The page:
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Custom Wheels 101: The Basics

Custom Wheels 101: The Basics – Part 2

If you are just entering the world of custom off-road wheels, there are lots of things that you need to know before buying a set for your truck, SUV, Jeep or 4x4 vehicle. I will try to guide you through the basic steps for selecting the perfect wheel for your vehicle.

  1. FINISH – Before you start looking through the thousands of styles of custom wheels out there, start to narrow your choices by deciding what finish you prefer or will work best for you. There are many finishes available so let’s break them down for you. 
    1. Chrome – Bright and shining. A pain to take care of especially if you live in an area that uses salt and chemicals on the road in the winter. If you live in such an area, I would advise against chrome wheels. Guaranteed you will end up with rusted or pitted wheels and neither of these problems are warrantable. Another problem with chrome wheels is that brake dust will eat at the finish also. Once again, not a warrantable issue. If your vehicle is mostly used for shows or rarely driven in bad conditions and you like the brilliance of chrome, this could be the wheel for you if you don’t mind a little polishing.
    2. Polished Aluminum – Everything that I said about the chrome wheel applies here also, very high maintenance and very susceptible to salt, brine and brake dust. Another little know issue with polished wheels is that the chemicals in a car wash can spot and discolor the finish unless you immediately dry them off. The one good thing about a polished wheel is that with a lot of aluminum polish and a lot of elbow grease, you can usually bring back an aluminum wheel from the grave.
    3. Powder coat – When you see a wheel that is colored (black, red, bronze, gold, blue, etc.), chances are that it is powder coated. Powder coated wheels come in many colors as well as a combination of color and machined or milled that lets the aluminum show through creating two tone finish such as Black & Machines, Black & Milled, Red & Milled etc. Powder coated wheels are the easiest to take care of as well as the toughest against salt and chemicals. These wheels are very easy to take care of. The wheels that have machining or milling on them are normally clear coated and can be washed just like the rest of the vehicle with no special care needed. Anodized wheels also fall into this category.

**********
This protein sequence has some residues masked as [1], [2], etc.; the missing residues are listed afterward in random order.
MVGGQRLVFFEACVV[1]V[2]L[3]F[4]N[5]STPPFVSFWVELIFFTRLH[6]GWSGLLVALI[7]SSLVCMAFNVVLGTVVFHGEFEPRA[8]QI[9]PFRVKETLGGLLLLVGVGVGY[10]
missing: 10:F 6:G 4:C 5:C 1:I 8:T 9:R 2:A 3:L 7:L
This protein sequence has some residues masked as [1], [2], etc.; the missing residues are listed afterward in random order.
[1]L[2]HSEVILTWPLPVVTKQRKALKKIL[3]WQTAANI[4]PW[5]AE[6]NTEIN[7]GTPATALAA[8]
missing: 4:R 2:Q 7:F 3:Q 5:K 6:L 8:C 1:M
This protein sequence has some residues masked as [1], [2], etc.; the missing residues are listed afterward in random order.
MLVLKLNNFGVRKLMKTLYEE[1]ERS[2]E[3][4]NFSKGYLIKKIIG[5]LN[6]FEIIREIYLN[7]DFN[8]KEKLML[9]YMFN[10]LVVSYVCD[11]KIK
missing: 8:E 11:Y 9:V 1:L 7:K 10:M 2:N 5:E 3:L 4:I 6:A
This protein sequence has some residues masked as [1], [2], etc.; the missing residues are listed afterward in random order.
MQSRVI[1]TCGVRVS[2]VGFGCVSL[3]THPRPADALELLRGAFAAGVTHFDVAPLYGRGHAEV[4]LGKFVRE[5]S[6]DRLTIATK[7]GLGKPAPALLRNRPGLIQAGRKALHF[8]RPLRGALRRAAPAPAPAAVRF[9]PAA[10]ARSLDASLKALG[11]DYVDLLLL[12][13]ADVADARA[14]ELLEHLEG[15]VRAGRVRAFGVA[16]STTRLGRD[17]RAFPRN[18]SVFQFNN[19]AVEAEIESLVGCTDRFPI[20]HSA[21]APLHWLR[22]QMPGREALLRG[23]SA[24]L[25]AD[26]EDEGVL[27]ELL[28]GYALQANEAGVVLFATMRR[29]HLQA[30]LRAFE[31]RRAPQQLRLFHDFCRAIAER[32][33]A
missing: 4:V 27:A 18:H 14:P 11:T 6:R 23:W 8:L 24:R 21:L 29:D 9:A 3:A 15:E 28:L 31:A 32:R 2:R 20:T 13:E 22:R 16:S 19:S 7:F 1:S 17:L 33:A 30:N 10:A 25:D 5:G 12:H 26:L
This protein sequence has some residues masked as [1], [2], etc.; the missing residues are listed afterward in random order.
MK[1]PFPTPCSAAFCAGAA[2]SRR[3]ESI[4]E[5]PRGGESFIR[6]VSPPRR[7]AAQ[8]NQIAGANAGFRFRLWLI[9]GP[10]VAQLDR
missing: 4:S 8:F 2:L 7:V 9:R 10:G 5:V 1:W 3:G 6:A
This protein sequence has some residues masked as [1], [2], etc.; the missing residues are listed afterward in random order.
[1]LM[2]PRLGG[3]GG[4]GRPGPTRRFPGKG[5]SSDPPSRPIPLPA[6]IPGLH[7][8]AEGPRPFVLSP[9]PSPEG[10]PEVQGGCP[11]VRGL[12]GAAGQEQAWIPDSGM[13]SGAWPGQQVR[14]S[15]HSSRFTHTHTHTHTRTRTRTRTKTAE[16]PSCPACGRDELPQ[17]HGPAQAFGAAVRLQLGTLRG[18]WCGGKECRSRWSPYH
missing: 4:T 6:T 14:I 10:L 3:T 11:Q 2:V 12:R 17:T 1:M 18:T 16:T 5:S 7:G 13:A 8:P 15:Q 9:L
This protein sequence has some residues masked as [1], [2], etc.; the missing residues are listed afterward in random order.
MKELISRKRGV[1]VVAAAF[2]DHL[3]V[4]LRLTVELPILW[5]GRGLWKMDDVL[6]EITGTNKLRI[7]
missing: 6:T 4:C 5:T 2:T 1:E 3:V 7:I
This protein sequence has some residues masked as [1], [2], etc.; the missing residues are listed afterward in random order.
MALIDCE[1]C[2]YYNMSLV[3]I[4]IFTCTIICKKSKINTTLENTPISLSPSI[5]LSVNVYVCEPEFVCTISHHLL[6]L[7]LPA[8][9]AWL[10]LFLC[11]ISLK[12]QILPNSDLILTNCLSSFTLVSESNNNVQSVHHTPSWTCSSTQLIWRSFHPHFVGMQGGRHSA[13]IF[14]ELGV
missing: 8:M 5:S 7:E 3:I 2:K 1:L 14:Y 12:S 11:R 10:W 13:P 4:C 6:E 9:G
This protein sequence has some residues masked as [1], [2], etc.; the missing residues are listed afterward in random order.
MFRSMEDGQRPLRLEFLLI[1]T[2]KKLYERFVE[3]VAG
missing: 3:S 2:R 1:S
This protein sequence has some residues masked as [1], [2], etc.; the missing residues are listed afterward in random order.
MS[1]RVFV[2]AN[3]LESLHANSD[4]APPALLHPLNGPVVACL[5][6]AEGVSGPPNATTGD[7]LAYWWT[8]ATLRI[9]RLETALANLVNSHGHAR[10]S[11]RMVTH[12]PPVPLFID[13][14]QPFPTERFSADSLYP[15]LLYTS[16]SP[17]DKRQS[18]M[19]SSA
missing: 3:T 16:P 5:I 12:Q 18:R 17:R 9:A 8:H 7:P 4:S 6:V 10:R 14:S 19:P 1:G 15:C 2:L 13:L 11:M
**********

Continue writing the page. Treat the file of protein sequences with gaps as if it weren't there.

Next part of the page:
4. Painted – Steel wheels are about the only wheels left that are actually finished with an automotive type of paint. These are susceptible to scratches and chips but are easily touched up or even repainted 

The next step in choosing a wheel is the size that you want. The two parts to choosing a wheel size is diameter and width, both of which have their advantages and disadvantages.

Diameter: Diameter is the first part in a wheel size, This is basically the size of the hole in the tire. Vehicles come in a variety of OEM wheel sizes. You can choose to stay with the size that the vehicle came with or you can go up in size. Going to a larger diameter wheel is commonly called “Plus Sizing”.